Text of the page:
Record type: Thesis (Doctoral)

Abstract

A key of microfinance is to reach the poor with easy access to credit and small collateral. The evolution of microfinance has raised attention to researchers and academicians in analysing dual mission of Microfinance Institutions (MFIs); outreach to the poor and financial sustainability. However, some issues are not adequately addressed by the literature, which among them are gender issues, understanding of outreach and efficiency. This study discovered gender bias in MFIs that led this study to explore the drivers of social outreach to women. Besides, limitation in literature analysing different aspects of social performance motivate this study to explore different types of outreach and social efficiency. By employ longitudinal panel data of 10 years (2005 to 2015) of 2,330 operating MFIs across six regions (Sub-Saharan Africa, East Asia and Pacific, Eastern Europe and Central Asia, Latin America and the Caribbean, Middle East and North Africa, and South Asia), this study analyse seven types of outreach, namely; outreach to women, breadth of outreach, depth of outreach, costs to users (worth of outreach), length of outreach, the scope of outreach by deposits, and scope of outreach by a loan. This study links the organisational characteristics (women managers, target market, legal ownership status, financial structure) with MFIs’ social outreach performance. The findings provide insight on gender bias of MFIs management practices as we find women managers are more inclined to reach women entrepreneurs among their borrowers, as compared to men managers. This study implies the vital role of gender composition across MFIs management level. Moreover, the results reveal that the impact of the financial instruments chosen by MFIs in the financial structure (assets, equity, borrowing and deposits) varies on its societal performance. This study finds MFIs that prefer conservative lending such as assets focusing on increasing borrowers through large-sized loans but less outreach to women. However, when external sources (borrowing and deposit) are brought in, MFIs attract a high proportion of women borrowers and focus on utilising both scopes of outreach (deposit account and loan portfolio). In correlation with social efficiency performance, this study find that MFIs are not reaching enough to the poor as there are controllable and uncontrollable factors influencing MFIs social efficiency of MFIs. Social inefficiencies of MFIs are originated from factors beyond the control of MFIs management, when they focus on depth, costs, length, and scope of outreach. These inefficiencies of MFIs arise mostly from external shocks such as related regulations and moral hazard issues in the rural populations, that caused waste and mismanagement of resources. Meanwhile, when MFIs focus on outreach to women and breadth of outreach, they rely on factors under the control of MFIs’ management such as operating costs and labour.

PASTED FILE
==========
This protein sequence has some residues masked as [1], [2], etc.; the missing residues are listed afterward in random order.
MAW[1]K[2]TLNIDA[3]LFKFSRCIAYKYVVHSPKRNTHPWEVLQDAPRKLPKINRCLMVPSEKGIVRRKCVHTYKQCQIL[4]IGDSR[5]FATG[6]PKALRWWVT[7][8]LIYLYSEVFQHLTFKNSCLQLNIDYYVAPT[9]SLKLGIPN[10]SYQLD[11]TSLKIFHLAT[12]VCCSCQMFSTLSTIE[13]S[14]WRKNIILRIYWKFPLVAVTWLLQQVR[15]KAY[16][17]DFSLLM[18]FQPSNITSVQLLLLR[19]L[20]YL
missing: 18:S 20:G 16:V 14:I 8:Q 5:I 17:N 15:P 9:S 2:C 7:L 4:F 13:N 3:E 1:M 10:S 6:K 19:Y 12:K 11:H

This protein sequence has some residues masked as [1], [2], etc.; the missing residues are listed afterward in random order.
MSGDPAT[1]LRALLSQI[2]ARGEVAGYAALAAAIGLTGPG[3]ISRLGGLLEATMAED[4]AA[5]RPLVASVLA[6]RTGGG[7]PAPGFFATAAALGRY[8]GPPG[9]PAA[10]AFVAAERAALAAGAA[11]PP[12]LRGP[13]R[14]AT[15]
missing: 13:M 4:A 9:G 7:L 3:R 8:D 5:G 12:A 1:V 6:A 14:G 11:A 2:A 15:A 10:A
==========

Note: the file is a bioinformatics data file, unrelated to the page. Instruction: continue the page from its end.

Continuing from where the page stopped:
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Published date: October 2020

Identifiers

Local EPrints ID: 447792
URI: http://eprints.soton.ac.uk/id/eprint/447792
PURE UUID: ae7e1e0d-2503-4da2-8cc8-23db59307d60
ORCID for Zarith Sofia Binti Jasmi: ORCID iD orcid.org/0000-0003-3057-5916
ORCID for Jagannadha Pawan Tamvada: ORCID iD orcid.org/0000-0002-1225-3174
ORCID for Vadim Grinevich: ORCID iD orcid.org/0000-0002-3207-3680

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Date deposited: 22 Mar 2021 17:39
Last modified: 23 Jul 2022 02:08